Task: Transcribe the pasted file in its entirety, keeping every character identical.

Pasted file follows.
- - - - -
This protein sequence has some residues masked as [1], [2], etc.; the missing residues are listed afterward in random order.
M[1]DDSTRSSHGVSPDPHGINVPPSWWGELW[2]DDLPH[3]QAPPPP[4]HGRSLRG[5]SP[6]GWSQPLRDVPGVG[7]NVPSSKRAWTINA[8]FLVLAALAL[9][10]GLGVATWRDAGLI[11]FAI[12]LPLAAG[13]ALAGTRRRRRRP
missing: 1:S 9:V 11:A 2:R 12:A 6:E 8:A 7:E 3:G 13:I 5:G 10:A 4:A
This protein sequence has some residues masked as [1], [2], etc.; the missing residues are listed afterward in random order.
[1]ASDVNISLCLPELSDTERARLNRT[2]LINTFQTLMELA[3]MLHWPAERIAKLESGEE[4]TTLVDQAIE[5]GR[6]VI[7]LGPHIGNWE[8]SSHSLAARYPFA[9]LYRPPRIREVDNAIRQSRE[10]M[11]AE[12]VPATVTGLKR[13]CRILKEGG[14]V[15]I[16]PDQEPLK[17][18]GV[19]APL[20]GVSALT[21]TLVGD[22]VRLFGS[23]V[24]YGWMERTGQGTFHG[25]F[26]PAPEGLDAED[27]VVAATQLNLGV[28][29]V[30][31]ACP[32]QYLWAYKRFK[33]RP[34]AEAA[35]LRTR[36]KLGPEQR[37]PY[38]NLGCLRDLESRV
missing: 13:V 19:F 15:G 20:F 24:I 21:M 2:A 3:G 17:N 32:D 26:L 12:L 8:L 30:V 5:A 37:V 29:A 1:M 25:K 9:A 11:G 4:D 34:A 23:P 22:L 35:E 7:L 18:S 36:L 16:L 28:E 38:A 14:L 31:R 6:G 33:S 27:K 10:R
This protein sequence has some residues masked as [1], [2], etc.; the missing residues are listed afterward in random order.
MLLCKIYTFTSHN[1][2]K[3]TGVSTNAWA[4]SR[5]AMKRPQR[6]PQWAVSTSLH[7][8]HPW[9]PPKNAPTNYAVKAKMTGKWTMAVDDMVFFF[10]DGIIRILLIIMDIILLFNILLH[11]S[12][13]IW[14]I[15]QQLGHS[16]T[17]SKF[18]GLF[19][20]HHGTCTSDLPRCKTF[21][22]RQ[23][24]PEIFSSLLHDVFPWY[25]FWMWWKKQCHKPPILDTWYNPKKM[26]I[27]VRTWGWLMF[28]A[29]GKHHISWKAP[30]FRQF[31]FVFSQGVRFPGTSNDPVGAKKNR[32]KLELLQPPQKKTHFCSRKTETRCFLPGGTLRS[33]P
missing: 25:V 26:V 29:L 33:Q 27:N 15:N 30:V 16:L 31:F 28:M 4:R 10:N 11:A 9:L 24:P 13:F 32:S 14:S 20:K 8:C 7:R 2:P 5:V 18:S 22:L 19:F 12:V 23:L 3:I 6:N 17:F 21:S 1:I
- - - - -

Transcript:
This protein sequence has some residues masked as [1], [2], etc.; the missing residues are listed afterward in random order.
M[1]DDSTRSSHGVSPDPHGINVPPSWWGELW[2]DDLPH[3]QAPPPP[4]HGRSLRG[5]SP[6]GWSQPLRDVPGVG[7]NVPSSKRAWTINA[8]FLVLAALAL[9][10]GLGVATWRDAGLI[11]FAI[12]LPLAAG[13]ALAGTRRRRRRP
missing: 1:S 9:V 11:A 2:R 12:A 6:E 8:A 7:E 3:G 13:I 5:G 10:A 4:A
This protein sequence has some residues masked as [1], [2], etc.; the missing residues are listed afterward in random order.
[1]ASDVNISLCLPELSDTERARLNRT[2]LINTFQTLMELA[3]MLHWPAERIAKLESGEE[4]TTLVDQAIE[5]GR[6]VI[7]LGPHIGNWE[8]SSHSLAARYPFA[9]LYRPPRIREVDNAIRQSRE[10]M[11]AE[12]VPATVTGLKR[13]CRILKEGG[14]V[15]I[16]PDQEPLK[17][18]GV[19]APL[20]GVSALT[21]TLVGD[22]VRLFGS[23]V[24]YGWMERTGQGTFHG[25]F[26]PAPEGLDAED[27]VVAATQLNLGV[28][29]V[30][31]ACP[32]QYLWAYKRFK[33]RP[34]AEAA[35]LRTR[36]KLGPEQR[37]PY[38]NLGCLRDLESRV
missing: 13:V 19:F 15:G 20:F 24:I 21:M 2:A 3:G 17:N 32:D 26:L 12:L 8:L 30:V 5:A 37:V 29:A 1:M 25:K 9:A 11:G 4:D 34:A 23:P 22:L 35:E 7:L 18:S 36:L 16:L 28:E 38:A 14:L 31:R 6:G 33:S 27:K 10:R
This protein sequence has some residues masked as [1], [2], etc.; the missing residues are listed afterward in random order.
MLLCKIYTFTSHN[1][2]K[3]TGVSTNAWA[4]SR[5]AMKRPQR[6]PQWAVSTSLH[7][8]HPW[9]PPKNAPTNYAVKAKMTGKWTMAVDDMVFFF[10]DGIIRILLIIMDIILLFNILLH[11]S[12][13]IW[14]I[15]QQLGHS[16]T[17]SKF[18]GLF[19][20]HHGTCTSDLPRCKTF[21][22]RQ[23][24]PEIFSSLLHDVFPWY[25]FWMWWKKQCHKPPILDTWYNPKKM[26]I[27]VRTWGWLMF[28]A[29]GKHHISWKAP[30]FRQF[31]FVFSQGVRFPGTSNDPVGAKKNR[32]KLELLQPPQKKTHFCSRKTETRCFLPGGTLRS[33]P
missing: 25:V 26:V 29:L 33:Q 27:N 15:N 30:V 16:L 31:F 28:M 4:R 10:N 11:A 9:L 24:P 13:F 32:S 14:S 20:K 8:C 7:R 2:P 5:V 18:S 22:L 19:F 12:V 23:L 3:I 6:N 17:F 21:S 1:I